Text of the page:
-larger than the requested size because a segment size is always
-a multiple of the region’s page size.
-
-REGION_RESIZE_SEGMENT - Change size of a segment
-------------------------------------------------
-.. index:: resize segment
-
-**CALLING SEQUENCE:**
-
-.. index:: rtems_region_resize_segment
-
-.. code:: c
-
- rtems_status_code rtems_region_resize_segment(
- rtems_id id,
- void \*segment,
- ssize_t size,
- ssize_t \*old_size
- );
-
-**DIRECTIVE STATUS CODES:**
-
-``RTEMS_SUCCESSFUL`` - segment obtained successfully
-``RTEMS_INVALID_ADDRESS`` - ``segment`` is NULL
-``RTEMS_INVALID_ADDRESS`` - ``old_size`` is NULL
-``RTEMS_INVALID_ID`` - invalid region id
-``RTEMS_INVALID_ADDRESS`` - segment address not in region``RTEMS_UNSATISFIED`` - unable to make segment larger
-
-**DESCRIPTION:**
-
-This directive is used to increase or decrease the size of
-a segment. When increasing the size of a segment, it
-is possible that there is not memory available contiguous
-to the segment. In this case, the request is unsatisfied.
-
-**NOTES:**
-
-If an attempt to increase the size of a segment fails, then
-the application may want to allocate a new segment of the desired
-size, copy the contents of the original segment to the new, larger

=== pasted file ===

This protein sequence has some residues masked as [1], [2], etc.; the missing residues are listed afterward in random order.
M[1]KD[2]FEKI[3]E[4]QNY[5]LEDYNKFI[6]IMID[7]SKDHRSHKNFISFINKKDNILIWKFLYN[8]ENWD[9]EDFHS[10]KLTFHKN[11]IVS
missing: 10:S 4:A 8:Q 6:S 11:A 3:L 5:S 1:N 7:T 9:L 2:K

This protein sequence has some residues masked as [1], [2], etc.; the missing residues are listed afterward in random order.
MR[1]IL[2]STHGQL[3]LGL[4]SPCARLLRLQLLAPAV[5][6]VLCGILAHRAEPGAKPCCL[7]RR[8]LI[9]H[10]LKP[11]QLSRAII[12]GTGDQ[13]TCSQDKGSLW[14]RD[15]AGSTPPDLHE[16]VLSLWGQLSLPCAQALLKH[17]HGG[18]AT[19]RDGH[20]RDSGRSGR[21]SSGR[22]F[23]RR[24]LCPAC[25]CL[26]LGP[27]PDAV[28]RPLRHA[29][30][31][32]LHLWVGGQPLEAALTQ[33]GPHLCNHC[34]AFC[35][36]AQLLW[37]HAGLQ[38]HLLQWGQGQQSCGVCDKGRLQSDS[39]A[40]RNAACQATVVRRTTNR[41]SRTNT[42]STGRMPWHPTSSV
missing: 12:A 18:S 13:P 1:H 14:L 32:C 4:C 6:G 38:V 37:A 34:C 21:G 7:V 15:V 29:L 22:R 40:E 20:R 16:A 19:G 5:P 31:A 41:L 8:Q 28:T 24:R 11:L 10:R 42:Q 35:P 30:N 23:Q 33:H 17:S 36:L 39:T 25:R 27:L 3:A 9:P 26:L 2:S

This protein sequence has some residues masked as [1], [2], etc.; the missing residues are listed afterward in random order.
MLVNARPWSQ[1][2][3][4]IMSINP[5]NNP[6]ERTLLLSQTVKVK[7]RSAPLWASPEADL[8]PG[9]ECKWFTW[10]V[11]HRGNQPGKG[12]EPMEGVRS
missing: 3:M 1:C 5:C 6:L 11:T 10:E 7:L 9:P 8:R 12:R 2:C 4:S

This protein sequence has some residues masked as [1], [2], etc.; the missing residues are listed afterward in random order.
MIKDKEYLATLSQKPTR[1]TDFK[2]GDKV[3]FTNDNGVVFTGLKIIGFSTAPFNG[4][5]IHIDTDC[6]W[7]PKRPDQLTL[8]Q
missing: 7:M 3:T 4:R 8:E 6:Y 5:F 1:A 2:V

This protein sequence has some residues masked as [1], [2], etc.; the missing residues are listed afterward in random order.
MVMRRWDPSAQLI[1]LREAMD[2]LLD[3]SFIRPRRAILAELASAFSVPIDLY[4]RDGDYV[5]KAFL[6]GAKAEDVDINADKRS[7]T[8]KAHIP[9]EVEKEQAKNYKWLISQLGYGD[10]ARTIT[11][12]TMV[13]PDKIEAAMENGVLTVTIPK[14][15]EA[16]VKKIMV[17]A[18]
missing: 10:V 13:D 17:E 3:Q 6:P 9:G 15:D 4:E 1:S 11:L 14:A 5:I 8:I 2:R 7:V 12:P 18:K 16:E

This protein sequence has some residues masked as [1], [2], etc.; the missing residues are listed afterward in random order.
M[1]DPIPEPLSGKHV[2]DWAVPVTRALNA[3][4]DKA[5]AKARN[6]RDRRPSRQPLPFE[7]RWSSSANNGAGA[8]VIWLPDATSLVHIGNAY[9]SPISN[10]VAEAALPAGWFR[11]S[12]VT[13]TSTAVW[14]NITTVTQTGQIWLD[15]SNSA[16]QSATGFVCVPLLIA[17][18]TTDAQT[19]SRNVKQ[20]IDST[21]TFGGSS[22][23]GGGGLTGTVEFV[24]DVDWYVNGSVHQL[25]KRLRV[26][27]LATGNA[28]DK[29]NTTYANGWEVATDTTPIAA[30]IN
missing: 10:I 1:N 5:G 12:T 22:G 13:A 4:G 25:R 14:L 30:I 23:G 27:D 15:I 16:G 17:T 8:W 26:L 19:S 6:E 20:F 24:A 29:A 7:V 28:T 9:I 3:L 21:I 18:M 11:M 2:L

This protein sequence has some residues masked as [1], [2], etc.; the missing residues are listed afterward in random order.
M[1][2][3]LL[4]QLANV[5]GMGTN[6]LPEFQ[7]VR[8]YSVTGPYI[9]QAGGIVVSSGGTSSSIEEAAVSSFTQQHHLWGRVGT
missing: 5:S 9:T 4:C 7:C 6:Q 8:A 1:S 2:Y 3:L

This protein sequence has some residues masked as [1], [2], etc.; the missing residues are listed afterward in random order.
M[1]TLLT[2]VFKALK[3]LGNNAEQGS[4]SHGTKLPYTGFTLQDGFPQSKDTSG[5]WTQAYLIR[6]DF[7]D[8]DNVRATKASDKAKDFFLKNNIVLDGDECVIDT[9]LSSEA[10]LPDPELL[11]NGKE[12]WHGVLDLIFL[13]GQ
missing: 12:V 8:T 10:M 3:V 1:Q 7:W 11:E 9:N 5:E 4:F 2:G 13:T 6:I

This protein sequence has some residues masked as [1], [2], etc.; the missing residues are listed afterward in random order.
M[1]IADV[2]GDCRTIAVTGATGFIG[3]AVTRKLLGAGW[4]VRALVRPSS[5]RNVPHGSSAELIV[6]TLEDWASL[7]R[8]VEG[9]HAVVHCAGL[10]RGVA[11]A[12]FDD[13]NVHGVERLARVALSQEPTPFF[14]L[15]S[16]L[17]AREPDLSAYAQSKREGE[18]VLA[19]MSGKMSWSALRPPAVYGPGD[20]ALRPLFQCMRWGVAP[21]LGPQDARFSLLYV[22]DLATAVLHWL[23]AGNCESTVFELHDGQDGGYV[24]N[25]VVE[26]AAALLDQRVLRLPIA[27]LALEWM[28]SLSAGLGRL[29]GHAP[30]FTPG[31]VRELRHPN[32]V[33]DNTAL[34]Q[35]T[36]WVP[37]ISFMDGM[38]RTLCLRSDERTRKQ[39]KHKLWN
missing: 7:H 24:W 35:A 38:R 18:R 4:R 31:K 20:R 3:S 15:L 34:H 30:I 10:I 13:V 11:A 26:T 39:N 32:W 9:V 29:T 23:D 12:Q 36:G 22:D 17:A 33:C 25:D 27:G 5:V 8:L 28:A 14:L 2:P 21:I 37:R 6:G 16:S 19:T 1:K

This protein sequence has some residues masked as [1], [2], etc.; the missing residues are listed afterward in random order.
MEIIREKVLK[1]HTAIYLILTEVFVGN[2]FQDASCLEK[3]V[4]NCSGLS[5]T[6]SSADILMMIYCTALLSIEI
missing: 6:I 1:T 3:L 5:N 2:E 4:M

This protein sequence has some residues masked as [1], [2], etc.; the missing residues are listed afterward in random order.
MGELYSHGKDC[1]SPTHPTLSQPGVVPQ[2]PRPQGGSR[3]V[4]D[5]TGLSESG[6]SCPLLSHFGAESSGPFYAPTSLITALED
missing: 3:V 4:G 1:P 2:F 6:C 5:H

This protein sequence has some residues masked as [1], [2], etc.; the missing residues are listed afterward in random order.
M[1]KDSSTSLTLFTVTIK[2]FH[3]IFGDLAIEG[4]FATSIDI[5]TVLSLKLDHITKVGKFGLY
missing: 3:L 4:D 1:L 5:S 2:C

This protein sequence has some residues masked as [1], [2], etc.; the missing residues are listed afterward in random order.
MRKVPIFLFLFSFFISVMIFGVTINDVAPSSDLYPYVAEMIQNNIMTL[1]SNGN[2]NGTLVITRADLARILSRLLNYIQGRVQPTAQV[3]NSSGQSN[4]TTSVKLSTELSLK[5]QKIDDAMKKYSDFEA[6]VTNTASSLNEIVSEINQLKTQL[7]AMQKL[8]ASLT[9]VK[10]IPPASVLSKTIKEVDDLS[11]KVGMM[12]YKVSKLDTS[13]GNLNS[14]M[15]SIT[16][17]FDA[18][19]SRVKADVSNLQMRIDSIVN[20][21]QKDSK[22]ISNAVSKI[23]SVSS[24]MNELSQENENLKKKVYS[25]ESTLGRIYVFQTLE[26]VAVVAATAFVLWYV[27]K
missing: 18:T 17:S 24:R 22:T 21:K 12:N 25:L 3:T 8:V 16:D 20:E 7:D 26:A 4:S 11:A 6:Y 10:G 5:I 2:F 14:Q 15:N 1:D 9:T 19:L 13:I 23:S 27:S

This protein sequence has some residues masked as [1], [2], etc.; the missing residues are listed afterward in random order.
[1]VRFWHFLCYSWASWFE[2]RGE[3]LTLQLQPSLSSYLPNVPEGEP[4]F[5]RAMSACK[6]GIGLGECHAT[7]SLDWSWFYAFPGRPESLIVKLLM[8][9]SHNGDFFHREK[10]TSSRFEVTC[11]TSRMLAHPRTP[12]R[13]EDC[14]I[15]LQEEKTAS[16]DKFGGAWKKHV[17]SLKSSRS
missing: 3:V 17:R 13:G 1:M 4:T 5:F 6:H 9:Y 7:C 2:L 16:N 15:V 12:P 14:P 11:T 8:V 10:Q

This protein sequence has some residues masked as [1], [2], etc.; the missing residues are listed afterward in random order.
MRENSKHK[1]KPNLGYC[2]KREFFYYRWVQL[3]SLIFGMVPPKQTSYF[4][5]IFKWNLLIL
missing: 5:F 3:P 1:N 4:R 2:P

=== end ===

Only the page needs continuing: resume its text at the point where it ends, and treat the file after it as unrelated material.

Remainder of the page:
-segment and then return the original segment.
-
-.. COMMENT: COPYRIGHT (c) 1988-2002.
-
-.. COMMENT: On-Line Applications Research Corporation (OAR).
-
-.. COMMENT: All rights reserved.
-
-Dual-Ported Memory Manager
-##########################
-
-.. index:: ports
-.. index:: dual ported memory
-
-Introduction
-============
-
-The dual-ported memory manager provides a mechanism
-for converting addresses between internal and external
-representations for multiple dual-ported memory areas (DPMA).
-The directives provided by the dual-ported memory manager are:
-
-- ``rtems_port_create`` - Create a port
-
-- ``rtems_port_ident`` - Get ID of a port
-
-- ``rtems_port_delete`` - Delete a port
-
-- ``rtems_port_external_to_internal`` - Convert external to internal address
-
-- ``rtems_port_internal_to_external`` - Convert internal to external address
-
-Background
-==========
-.. index:: dual ported memory, definition
-.. index:: external addresses, definition
-.. index:: internal addresses, definition
-
-A dual-ported memory area (DPMA) is an contiguous
-block of RAM owned by a particular processor but which can be
-accessed by other processors in the system. The owner accesses
-the memory using internal addresses, while other processors must
-use external addresses. RTEMS defines a port as a particular